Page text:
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creamy mushroom pasta – carbs are back

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creamy mushroom pasta

creamy mushroom pasta

Well, guess what I read recently…? Carbs are back. Apparently high-carb foods thank to ‘resistant starch’ are actually good and can even help you loose wait.

To celebrate the news everyone should have carbs. I’m going to have pasta. I love pasta. I have pasta almost every day. Luckily Boyfriend loves pasta too, otherwise we would have a tricky situation. The household could turn into scenes from the film ‘The War of the Roses’…

It’s not that I ever cared about carbs anyway. I eat what I like and have never been on a diet. As my ex flatmate told me – I’m not fat but I’m not exactly skinny either. Well, I told him he is not stupid but not exactly bright either though…My bitchiness burns off most of my calories intake.

Creamy mushroom pasta (quick recipe, it takes only 20 minutes)

Gnocchetti pasta

400 g of mushrooms (button or any you fancy)

2 tablespoons of olive oil

2 tablespoons of cream cheese or pack of goat cheese

150 ml of cream (less if you are calorie conscious, you need some to melt cheese, but it’s up to you if you want it extra creamy. I think extra creamy is the best. You can replace it with soya cream, less calories, perfect for vegans)


salt and freshly ground pepper

chopped parsley or chives

1. Boil water for pasta with a pinch of salt.

2. You can use any pasta you want but in my opinion gniocchetti tastes the best.

3. Chop or slice mushrooms.

4. Warm olive oil in a pot, add mushrooms. Cover and fry for a few minutes.

5. If the water for pasta is boiling, add your gnocchetti, stir, cover and leave for 4 minutes.

6. When your mushrooms start to get soft and the liquid evaporates a bit, add cream (and again, it can be double or single, I use anything I can find in the fridge) and then cream cheese or goats cheese, or both. Sometimes I add a splash of white wine for added flavour or if I’m left with an open bottle and have to get rid of it before it goes bad.

7. Lower the temperature and stir until cheese starts to melt.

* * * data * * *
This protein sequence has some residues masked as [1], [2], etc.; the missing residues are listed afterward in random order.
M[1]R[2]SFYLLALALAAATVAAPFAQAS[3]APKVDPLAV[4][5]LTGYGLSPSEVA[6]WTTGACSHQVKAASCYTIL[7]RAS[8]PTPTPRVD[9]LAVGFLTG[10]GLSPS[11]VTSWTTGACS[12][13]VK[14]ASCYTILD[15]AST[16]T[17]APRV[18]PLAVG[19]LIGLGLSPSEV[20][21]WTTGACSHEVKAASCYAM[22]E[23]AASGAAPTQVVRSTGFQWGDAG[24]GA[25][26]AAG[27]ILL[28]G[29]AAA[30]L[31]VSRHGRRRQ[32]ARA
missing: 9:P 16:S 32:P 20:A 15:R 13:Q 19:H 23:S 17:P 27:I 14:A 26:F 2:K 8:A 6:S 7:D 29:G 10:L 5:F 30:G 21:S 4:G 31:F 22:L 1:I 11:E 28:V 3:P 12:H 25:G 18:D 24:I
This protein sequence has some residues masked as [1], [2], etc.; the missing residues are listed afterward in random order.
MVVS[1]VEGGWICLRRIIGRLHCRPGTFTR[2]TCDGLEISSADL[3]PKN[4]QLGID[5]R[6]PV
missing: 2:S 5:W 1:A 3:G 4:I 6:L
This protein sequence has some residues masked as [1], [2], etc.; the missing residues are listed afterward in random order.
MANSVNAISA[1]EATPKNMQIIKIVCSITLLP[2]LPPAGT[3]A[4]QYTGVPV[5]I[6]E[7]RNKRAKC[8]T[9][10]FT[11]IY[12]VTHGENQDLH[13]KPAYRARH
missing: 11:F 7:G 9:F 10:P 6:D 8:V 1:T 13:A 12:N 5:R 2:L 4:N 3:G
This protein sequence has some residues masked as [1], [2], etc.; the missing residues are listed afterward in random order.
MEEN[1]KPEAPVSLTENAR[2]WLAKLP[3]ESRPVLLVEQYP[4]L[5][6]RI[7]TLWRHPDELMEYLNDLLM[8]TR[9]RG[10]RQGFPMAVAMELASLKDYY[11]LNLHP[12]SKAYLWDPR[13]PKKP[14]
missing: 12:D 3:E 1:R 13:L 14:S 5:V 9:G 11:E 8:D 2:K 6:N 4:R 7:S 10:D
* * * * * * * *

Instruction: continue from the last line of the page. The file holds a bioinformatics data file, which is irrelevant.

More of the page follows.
8. Grate some parmesan and add to your cheesy sauce.

9. Pre-warm plates.

10. Drain your pasta ( you can leave some starchy water, pasta doesn’t have to be drained completely)

11. Add pasta to your sauce, add some salt and fresh pepper, mix carefully.

12. Serve with chopped parsley, chives or even basil. This one is perfect with white wine, yumm!




About potatofaces

People who cook always go on about precious memories of childhood food one of their family members cooked, how daddy or nanny taught them the importance of cooking and eating together, and they still remember the comfort food they produced, amazing dishes whipped up by brilliant but humble cooks in their family. Well, let me tell you, it was totally different in my family. My mother’s family – totally useless as cooks, who could survive on bread and butter, cooked once a week a terrible, terrible meal, usually some kind of meat piece with lots of brown sauce. Also, they were never bothered about eating together. That’s maybe why most of them were depressed and suicidal. My mother followed that path and couldn’t really cook, and because I never wanted to eat meat, was warning me that ‘one day I will regret it’. Probably because my mother wasn’t into cooking my sister at the age of 12 took over and started producing amazing dinners and cakes. Well, luckily for me and her we weren’t that genetically doomed because apparently my father’s family were gifted in that compartment. I can only presume it was genes, as my father divorced my mother when my sis and me were little and he strongly believed that he also divorced us. So, we were growing up never having any contact with him and as a result, couldn’t learn how to cook from him. That’s why I believe the love of cooking ( and the ability) was just passed to us genetically. My father, short time before he died, unexpectedly felt an urge to contact us. First he gave my sister a mandolin (that’s another thing I know about him- he played a few instruments). My sister refused to talk to him, he then decided to contact me and wanted to spend some time with me. I didn’t want to, as he was a stranger to me (I was 11 or 12 at the time) but as I was promised I could leave whenever I wanted to, I went to the village he lived in. There I tried his mother’s cooking everyone was raving about. It was simple and amazing, I wish they were as family dedicated as they were at baking, cooking, making pastries, wine, tinctures, you name it. But I ate, drunk, and got bored of strangers who were my family and demanded to be let to go home. One of the last things my father said to me was that I should start learning English because I might need it one day, which I ignored for another 16 years… Because my sister was such a domestic goddess I wasn’t really bothered about cooking. I got hooked properly after my son was born and I wanted him to eat healthy and get everything he needed, especially that it wasn’t his choice to be a vegetarian (yet). And that is how the story begins…

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